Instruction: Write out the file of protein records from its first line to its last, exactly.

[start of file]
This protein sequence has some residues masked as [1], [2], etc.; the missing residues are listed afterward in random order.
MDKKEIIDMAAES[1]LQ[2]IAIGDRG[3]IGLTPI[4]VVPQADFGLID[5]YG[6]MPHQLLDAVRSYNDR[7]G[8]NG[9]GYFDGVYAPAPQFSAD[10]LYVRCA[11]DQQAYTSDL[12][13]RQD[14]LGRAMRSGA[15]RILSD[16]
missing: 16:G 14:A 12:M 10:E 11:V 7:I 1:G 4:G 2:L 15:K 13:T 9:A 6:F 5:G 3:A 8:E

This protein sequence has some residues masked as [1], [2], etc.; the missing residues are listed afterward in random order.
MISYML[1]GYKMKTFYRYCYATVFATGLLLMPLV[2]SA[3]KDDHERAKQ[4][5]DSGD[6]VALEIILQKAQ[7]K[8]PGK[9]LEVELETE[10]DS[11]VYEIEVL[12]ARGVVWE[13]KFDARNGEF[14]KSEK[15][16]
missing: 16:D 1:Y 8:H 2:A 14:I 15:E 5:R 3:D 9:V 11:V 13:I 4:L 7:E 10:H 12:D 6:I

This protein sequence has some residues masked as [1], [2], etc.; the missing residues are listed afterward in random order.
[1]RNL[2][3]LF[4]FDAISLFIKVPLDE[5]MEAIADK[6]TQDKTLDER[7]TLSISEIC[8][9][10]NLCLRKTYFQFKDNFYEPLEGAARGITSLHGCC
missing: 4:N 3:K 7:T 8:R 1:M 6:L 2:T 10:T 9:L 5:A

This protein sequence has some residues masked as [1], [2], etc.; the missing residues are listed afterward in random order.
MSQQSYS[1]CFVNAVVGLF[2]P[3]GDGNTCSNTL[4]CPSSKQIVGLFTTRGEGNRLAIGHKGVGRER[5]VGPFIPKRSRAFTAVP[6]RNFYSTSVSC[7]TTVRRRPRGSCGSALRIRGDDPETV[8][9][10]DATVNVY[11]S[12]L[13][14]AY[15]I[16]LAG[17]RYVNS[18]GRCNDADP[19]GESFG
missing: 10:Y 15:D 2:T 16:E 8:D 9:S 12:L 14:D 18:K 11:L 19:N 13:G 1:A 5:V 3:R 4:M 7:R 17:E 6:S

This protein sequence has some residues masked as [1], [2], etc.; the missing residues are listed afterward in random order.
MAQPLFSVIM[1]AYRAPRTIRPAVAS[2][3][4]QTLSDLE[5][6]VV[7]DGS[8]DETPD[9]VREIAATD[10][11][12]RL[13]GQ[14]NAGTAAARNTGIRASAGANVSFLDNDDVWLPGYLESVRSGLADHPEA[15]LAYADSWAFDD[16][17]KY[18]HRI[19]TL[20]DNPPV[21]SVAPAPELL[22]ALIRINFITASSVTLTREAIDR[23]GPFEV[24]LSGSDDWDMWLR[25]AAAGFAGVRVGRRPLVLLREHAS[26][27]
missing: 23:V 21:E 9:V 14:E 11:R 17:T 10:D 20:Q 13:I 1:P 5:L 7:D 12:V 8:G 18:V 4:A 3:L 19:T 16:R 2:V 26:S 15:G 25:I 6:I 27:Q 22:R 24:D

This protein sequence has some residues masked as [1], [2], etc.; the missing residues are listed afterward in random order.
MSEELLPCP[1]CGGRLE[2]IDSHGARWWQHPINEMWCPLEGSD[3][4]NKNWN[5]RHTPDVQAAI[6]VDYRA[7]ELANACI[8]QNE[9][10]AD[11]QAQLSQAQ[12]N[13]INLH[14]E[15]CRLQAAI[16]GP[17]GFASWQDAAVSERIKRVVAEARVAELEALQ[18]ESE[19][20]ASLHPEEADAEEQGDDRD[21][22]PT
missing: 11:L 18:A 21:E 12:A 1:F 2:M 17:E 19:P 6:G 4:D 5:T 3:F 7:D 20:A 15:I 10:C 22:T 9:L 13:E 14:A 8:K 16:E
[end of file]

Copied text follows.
This protein sequence has some residues masked as [1], [2], etc.; the missing residues are listed afterward in random order.
MDKKEIIDMAAES[1]LQ[2]IAIGDRG[3]IGLTPI[4]VVPQADFGLID[5]YG[6]MPHQLLDAVRSYNDR[7]G[8]NG[9]GYFDGVYAPAPQFSAD[10]LYVRCA[11]DQQAYTSDL[12][13]RQD[14]LGRAMRSGA[15]RILSD[16]
missing: 16:G 14:A 12:M 10:E 11:V 7:I 1:G 4:G 2:L 15:K 13:T 9:A 6:F 5:G 3:A 8:E

This protein sequence has some residues masked as [1], [2], etc.; the missing residues are listed afterward in random order.
MISYML[1]GYKMKTFYRYCYATVFATGLLLMPLV[2]SA[3]KDDHERAKQ[4][5]DSGD[6]VALEIILQKAQ[7]K[8]PGK[9]LEVELETE[10]DS[11]VYEIEVL[12]ARGVVWE[13]KFDARNGEF[14]KSEK[15][16]
missing: 16:D 1:Y 8:H 2:A 14:I 15:E 5:R 3:D 9:V 11:V 13:I 4:L 7:E 10:H 12:D 6:I

This protein sequence has some residues masked as [1], [2], etc.; the missing residues are listed afterward in random order.
[1]RNL[2][3]LF[4]FDAISLFIKVPLDE[5]MEAIADK[6]TQDKTLDER[7]TLSISEIC[8][9][10]NLCLRKTYFQFKDNFYEPLEGAARGITSLHGCC
missing: 4:N 3:K 7:T 8:R 1:M 6:L 2:T 10:T 9:L 5:A

This protein sequence has some residues masked as [1], [2], etc.; the missing residues are listed afterward in random order.
MSQQSYS[1]CFVNAVVGLF[2]P[3]GDGNTCSNTL[4]CPSSKQIVGLFTTRGEGNRLAIGHKGVGRER[5]VGPFIPKRSRAFTAVP[6]RNFYSTSVSC[7]TTVRRRPRGSCGSALRIRGDDPETV[8][9][10]DATVNVY[11]S[12]L[13][14]AY[15]I[16]LAG[17]RYVNS[18]GRCNDADP[19]GESFG
missing: 10:Y 15:D 2:T 16:E 8:D 9:S 12:L 14:D 18:K 11:L 19:N 13:G 1:A 5:V 3:R 4:M 7:R 17:E 6:S

This protein sequence has some residues masked as [1], [2], etc.; the missing residues are listed afterward in random order.
MAQPLFSVIM[1]AYRAPRTIRPAVAS[2][3][4]QTLSDLE[5][6]VV[7]DGS[8]DETPD[9]VREIAATD[10][11][12]RL[13]GQ[14]NAGTAAARNTGIRASAGANVSFLDNDDVWLPGYLESVRSGLADHPEA[15]LAYADSWAFDD[16][17]KY[18]HRI[19]TL[20]DNPPV[21]SVAPAPELL[22]ALIRINFITASSVTLTREAIDR[23]GPFEV[24]LSGSDDWDMWLR[25]AAAGFAGVRVGRRPLVLLREHAS[26][27]
missing: 23:V 21:E 9:V 14:E 11:R 17:T 10:D 20:Q 13:I 1:P 5:L 7:D 12:V 8:G 18:V 4:A 3:L 19:T 16:R 2:V 26:S 15:G 25:I 6:I 27:Q 22:R 24:D

This protein sequence has some residues masked as [1], [2], etc.; the missing residues are listed afterward in random order.
MSEELLPCP[1]CGGRLE[2]IDSHGARWWQHPINEMWCPLEGSD[3][4]NKNWN[5]RHTPDVQAAI[6]VDYRA[7]ELANACI[8]QNE[9][10]AD[11]QAQLSQAQ[12]N[13]INLH[14]E[15]CRLQAAI[16]GP[17]GFASWQDAAVSERIKRVVAEARVAELEALQ[18]ESE[19][20]ASLHPEEADAEEQGDDRD[21][22]PT
missing: 11:L 18:A 21:E 12:A 1:F 2:M 17:E 19:P 6:G 4:D 5:T 3:F 7:D 20:A 15:I 10:C 22:T 9:L 13:E 14:A 8:K 16:E